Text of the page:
August 2021

Special Focus: Valves, Pumps and Turbomachinery

Keeping fugitive emissions costs down with low-E valves

Fugitive emissions have become an increasingly critical area of interest for chemical processing and refining facilities.

Hunsicker, S., Swagelok

Fugitive emissions have become an increasingly critical area of interest for chemical processing and refining facilities. If left unmitigated, these uncontrolled leaks can be detrimental to a facility’s bottom line—and not just in the form of lost system gases that can lead to waste. Fugitive emissions can also lead to fines if the facility is found to be noncompliant with current emissions regulations.

With the U.S. Environmental Protection Agency (EPA) and other regulatory bodies reaching agreements with companies to reduce fugitive emissions, it is imperative to increase understanding of these potentially costly leaks and to understand how to mitigate them within a plant’s fluid systems. Being proactive is critical, as part of the solution may require altering supply chains and upgrading systems. This article explores some essential strategies for actively addressing fugitive emissions to help reduce leaks, maintain compliance and keep costs low.

Fugitive emissions essentials

Fugitive emissions most often result from leaking process equipment, leading to the unwanted escape of volatile organic compounds (VOCs). These VOCs can include, but are not limited to gases such as benzene, methane and isopentane. When released, these substances endanger air quality and form ozone, which is why governmental regulatory bodies aim to control fugitive emissions. Plants that violate emissions regulations can have large fines levied on them, so it pays to remain in compliance (FIG. 1).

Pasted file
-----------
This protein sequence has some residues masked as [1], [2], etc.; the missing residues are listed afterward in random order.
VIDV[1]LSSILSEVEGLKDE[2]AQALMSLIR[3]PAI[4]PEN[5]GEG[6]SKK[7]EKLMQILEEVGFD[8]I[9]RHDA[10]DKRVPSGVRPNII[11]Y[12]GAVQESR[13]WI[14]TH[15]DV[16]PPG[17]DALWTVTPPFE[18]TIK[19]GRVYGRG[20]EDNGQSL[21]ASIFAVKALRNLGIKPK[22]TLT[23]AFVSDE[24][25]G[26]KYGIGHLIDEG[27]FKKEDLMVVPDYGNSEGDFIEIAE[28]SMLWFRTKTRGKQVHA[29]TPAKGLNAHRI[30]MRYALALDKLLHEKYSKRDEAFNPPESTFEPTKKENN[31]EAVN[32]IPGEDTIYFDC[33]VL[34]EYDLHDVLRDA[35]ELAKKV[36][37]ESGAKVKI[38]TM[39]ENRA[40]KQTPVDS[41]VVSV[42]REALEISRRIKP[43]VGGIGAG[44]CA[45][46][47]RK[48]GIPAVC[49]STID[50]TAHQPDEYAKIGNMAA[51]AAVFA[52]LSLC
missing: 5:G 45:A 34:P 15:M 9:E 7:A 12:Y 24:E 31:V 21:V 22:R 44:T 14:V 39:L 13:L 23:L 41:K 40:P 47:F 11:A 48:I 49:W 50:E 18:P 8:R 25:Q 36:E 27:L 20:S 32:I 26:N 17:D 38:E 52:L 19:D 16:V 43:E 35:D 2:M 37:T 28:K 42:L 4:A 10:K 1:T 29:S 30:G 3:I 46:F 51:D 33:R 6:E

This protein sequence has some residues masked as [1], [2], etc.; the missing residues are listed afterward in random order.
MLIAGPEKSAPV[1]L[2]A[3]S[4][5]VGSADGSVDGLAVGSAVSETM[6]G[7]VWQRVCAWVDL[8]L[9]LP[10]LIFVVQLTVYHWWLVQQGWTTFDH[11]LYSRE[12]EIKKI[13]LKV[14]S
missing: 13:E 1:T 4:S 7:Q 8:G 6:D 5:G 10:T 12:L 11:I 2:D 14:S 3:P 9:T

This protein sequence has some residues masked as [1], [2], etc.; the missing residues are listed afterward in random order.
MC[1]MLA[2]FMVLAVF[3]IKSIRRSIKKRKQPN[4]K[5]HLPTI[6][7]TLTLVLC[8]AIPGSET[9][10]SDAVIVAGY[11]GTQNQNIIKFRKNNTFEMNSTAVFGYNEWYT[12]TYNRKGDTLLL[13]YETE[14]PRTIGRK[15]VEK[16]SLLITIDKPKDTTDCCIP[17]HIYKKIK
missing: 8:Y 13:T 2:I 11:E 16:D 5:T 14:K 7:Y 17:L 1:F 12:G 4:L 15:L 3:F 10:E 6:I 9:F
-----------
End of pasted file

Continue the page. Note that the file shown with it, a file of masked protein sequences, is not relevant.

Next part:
FIG. 1. The presence of bubbles during a leak test can reveal fugitive emissions escaping from valves. Technicians should be trained to decide whether to tighten or replace the fitting connection.

Often, the major sources of fugitive emissions—accounting for nearly 62% of the release of uncontrolled VOC emissions at a typical plant—are the dynamic and static seals on valves, pumps and flange connections. To combat fugitive emissions, facilities can install low-emissions (low-E) valves, which testing has proven will conform to low emissions standards. Sometimes, purchasing low-E valves is even mandated under a consent decree between the EPA and a processing plant, often as the result of a civil case.

EPA consent decrees